Apple on Thursday released an update to Java for Mac OS X Leopard. The update, number five, supersedes all previous updates and brings with it improved reliability, security, and compatibility for the cross-platform technology.
In particular, the update patches many Java-related security vulnerabilities, including some which allow untrusted Java applets to obtain elevated privileges via a Web page and potentially execute arbitrary code. There’s also a patch for Java Web Start that prevents a buffer overflow from quitting an application or executing arbitrary code.
The security patches in question were released by Java-maker Sun Microsystems in early August, marking an improvement in turnaround time for Apple. In the past, the company has lagged at rolling out fixes for Java, such as this past June, when Apple finally issued an update for a bug that Sun had patched over six months prior. However, according to Computerworld, Thursday’s update does not fold in Sun’s most recent patch of August 11, which plugs further security holes.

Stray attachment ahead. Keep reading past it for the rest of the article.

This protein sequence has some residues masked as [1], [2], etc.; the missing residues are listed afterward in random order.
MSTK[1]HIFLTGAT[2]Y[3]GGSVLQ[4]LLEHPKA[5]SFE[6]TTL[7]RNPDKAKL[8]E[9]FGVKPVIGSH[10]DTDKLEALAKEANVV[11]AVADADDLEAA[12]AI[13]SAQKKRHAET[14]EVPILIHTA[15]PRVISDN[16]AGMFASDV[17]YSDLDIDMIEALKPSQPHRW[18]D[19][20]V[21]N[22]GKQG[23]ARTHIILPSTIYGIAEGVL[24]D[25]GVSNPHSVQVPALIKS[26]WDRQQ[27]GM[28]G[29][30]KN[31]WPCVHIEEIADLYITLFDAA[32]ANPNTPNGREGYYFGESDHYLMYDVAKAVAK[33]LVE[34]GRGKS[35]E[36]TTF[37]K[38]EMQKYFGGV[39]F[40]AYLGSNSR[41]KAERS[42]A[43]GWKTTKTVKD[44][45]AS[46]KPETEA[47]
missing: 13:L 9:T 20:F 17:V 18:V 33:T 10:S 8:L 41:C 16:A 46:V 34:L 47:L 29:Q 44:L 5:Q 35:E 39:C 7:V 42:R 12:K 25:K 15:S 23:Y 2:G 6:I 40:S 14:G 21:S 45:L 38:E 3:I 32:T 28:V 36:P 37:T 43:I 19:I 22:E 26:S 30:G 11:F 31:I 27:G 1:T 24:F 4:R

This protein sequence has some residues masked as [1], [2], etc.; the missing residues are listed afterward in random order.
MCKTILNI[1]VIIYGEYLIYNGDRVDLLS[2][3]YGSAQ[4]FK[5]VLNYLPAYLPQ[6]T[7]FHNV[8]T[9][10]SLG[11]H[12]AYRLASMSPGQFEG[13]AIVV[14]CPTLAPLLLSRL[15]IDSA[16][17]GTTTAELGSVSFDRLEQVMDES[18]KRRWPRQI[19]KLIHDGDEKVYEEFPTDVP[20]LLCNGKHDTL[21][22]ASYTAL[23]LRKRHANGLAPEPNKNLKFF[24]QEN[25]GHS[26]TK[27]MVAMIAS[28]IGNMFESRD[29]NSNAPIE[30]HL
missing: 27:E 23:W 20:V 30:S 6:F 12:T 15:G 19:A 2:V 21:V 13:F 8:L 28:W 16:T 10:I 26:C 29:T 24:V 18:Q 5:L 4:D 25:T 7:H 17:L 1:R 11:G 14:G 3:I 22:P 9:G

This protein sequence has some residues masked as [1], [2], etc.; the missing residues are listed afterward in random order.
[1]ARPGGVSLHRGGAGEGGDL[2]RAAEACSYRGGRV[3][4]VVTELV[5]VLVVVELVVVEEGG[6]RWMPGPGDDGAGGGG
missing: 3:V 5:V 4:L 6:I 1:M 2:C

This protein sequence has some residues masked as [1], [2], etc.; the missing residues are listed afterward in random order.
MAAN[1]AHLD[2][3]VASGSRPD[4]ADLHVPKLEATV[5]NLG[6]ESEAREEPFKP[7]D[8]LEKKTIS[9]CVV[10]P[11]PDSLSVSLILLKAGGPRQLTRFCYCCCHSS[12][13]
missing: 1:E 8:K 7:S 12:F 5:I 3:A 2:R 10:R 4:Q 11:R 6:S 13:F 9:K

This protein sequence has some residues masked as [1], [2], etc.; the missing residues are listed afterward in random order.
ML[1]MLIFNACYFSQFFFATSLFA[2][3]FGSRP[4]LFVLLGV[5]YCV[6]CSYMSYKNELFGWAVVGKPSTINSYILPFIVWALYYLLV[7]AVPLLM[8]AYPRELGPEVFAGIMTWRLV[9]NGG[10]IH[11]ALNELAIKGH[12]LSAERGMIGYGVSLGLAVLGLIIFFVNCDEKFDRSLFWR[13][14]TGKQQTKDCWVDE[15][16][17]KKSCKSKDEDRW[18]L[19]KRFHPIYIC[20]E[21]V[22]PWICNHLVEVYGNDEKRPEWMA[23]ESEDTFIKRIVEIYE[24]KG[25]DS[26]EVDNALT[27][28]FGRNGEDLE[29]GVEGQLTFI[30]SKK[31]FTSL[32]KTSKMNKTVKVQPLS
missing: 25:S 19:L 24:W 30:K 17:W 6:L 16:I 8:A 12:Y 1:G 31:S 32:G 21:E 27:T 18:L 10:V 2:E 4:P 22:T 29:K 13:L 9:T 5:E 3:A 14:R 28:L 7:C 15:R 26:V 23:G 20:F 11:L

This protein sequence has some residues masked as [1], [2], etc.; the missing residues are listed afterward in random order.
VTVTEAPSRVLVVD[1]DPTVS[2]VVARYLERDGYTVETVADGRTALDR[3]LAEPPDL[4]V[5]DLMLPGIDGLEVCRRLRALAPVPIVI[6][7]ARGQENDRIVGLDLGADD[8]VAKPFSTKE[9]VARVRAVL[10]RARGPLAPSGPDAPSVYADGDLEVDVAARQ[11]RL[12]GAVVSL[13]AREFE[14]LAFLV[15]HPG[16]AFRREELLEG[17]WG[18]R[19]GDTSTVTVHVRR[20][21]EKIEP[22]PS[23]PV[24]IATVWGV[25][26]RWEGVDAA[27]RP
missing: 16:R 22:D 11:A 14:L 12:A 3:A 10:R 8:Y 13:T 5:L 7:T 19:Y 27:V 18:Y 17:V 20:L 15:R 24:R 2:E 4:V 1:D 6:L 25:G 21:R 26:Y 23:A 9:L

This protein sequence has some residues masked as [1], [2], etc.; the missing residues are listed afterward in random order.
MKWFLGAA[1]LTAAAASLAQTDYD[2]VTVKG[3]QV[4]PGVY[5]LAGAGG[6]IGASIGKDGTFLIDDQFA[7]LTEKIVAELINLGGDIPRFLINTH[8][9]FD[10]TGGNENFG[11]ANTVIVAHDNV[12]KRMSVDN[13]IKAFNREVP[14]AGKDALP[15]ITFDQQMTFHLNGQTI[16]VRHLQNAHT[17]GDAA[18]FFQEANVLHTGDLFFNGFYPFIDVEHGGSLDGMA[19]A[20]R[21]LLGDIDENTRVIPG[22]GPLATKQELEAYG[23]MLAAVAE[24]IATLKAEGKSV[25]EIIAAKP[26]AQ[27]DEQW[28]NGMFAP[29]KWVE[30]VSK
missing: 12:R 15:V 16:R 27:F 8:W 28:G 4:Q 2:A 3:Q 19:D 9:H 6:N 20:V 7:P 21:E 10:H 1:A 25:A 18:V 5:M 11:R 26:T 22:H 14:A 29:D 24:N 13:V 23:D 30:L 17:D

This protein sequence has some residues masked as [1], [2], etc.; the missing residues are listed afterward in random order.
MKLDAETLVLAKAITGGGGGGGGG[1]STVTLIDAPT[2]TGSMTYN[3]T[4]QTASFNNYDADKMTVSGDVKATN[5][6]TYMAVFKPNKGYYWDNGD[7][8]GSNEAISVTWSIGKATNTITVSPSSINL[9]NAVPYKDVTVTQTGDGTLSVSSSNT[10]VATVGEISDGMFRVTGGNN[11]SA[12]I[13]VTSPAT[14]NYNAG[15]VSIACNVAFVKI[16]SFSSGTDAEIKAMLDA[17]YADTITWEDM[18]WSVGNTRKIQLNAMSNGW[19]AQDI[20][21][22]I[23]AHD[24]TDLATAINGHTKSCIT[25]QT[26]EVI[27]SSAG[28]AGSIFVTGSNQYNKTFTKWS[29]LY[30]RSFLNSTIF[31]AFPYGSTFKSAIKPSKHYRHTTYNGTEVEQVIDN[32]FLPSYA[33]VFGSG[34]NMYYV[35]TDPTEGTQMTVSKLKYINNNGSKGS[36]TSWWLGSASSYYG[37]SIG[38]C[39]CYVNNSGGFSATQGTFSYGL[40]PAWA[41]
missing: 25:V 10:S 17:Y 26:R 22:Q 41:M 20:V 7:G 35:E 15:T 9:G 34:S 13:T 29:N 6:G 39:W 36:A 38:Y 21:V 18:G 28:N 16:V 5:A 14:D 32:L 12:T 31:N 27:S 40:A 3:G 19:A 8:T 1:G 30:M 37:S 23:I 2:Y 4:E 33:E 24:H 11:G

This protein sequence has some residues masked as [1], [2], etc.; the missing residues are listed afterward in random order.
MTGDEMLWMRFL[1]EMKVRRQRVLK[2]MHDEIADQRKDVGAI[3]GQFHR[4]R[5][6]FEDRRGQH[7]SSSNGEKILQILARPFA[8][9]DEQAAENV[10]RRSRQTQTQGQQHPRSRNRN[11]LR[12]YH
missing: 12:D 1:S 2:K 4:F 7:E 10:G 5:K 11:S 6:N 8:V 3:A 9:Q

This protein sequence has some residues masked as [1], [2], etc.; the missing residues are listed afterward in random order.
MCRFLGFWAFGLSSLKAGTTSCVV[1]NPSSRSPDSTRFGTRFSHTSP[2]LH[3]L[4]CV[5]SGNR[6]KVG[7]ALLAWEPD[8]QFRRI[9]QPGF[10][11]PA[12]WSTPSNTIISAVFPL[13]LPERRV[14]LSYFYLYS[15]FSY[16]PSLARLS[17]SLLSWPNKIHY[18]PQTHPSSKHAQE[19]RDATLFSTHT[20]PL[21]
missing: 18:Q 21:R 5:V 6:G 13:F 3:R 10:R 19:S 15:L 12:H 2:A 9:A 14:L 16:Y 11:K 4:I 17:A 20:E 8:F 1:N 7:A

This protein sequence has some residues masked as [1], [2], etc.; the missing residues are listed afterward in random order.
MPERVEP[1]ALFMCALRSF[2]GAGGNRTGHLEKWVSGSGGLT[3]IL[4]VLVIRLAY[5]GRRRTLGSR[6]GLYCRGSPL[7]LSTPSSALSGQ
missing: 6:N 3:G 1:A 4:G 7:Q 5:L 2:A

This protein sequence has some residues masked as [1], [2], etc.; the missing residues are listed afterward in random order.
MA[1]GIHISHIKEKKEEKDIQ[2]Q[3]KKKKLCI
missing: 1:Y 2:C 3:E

Java version numbers on OS X are always a bit thorny, so here are the details. The 161.35MB update is only applicable to Mac OS X Leopard version 10.5.8 or later (not Snow Leopard). Java SE 6 is updated to version 1.6.0_15, J2SE 5.0 is updated to version 1.5.0_20, and J2SE 1.4.2 is updated to version 1.4.2_22. While J2SE 5.0 and J2SE 1.4.2 support all Intel and PowerPC-based Macs, Java SE 6 requires a 64-bit Intel-based Mac.